To Improve Global Health, Toilets Must Be Redesigned To Work Without Connection To Sanitation Grid
"The toilet is a magnificent thing. ... Unfortunately it is an impractical luxury for about two-thirds of the world's seven billion people because it relies on connections to water and sewerage systems that must be built and maintained at great expense," a Bloomberg editorial writes. "About 40 percent of all people, an estimated 2.6 billion of them, have no access to even a minimally sanitary facility, according to the World Health Organization," and "[t]he result is illness and early death. Diarrheal diseases, including those linked to improper sanitation, are the second largest killer in the developing world, taking two million lives annually," the editorial continues.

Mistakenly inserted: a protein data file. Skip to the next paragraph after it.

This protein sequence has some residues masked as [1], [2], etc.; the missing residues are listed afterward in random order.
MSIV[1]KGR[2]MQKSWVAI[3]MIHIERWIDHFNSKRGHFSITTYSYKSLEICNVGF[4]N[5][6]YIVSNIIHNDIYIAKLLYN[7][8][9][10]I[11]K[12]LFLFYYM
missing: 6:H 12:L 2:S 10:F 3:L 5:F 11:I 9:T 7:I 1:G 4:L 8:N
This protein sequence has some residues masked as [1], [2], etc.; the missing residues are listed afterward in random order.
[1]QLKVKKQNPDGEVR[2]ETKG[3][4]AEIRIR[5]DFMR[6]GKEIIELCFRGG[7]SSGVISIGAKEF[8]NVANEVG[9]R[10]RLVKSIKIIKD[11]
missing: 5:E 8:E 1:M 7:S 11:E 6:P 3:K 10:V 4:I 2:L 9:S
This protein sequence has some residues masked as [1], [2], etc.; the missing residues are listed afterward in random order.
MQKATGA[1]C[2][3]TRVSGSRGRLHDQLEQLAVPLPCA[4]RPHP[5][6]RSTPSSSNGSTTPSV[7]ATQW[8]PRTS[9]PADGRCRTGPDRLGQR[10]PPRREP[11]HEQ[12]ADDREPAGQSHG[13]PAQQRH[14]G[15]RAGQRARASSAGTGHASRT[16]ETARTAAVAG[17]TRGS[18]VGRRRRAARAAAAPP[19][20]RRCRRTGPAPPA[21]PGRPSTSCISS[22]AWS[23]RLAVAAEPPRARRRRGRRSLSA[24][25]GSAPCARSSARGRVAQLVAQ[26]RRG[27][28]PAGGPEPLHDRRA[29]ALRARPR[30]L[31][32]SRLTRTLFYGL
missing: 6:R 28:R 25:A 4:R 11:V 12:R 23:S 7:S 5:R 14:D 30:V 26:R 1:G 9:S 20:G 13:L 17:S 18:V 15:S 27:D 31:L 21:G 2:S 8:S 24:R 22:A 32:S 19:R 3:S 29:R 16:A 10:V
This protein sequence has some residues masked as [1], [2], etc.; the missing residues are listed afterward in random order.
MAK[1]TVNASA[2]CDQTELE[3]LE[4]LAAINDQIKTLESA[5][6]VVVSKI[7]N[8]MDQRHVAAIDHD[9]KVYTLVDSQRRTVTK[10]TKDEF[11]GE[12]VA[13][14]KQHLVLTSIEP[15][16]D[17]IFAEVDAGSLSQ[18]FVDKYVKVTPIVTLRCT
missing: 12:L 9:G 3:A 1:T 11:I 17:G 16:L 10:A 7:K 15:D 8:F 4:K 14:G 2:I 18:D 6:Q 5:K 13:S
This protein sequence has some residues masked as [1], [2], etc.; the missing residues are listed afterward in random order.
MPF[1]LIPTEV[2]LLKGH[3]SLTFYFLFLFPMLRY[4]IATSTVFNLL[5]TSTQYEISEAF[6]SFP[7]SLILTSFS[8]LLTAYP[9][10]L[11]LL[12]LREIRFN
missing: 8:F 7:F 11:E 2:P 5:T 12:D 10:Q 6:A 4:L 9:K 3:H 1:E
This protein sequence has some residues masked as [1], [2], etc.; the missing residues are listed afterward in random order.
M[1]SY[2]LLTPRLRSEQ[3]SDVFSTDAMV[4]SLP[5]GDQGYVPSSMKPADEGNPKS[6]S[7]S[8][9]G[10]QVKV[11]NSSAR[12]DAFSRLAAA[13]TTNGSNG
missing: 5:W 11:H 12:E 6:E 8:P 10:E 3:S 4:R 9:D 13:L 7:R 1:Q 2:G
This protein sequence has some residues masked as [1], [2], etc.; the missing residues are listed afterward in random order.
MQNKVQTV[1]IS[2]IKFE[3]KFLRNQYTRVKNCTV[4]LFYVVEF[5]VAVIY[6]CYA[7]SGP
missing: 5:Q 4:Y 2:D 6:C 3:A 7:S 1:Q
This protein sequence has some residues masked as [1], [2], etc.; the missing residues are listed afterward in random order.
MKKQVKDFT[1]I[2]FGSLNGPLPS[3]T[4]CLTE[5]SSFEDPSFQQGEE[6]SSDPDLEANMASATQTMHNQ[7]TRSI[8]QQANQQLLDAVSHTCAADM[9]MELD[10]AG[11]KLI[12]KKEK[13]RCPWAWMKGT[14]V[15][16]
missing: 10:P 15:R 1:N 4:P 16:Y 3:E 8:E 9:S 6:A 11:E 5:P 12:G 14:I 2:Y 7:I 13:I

"Vaccines and medicines against these diseases help. But the ultimate solution is to address the problem at its root," the editorial states, adding, "Doing so requires reimagining the toilet. First, new designs are required for toilets that are hygienic, pleasant, and cheap to make and use, and that work without being connected to a grid." The editorial discusses several "designs being developed by eight university teams funded by the Bill & Melinda Gates Foundation" and concludes, "For gridless sanitation to be economical, commerce needs to flourish around the collection and treatment of excrement. Government agencies and charitable business associations could help by offering local businesses small grants, loans and expert guidance to encourage this enterprise" (4/8).This is part of the KHN Morning Briefing, a summary of health policy coverage from major news organizations. Sign up for an email subscription.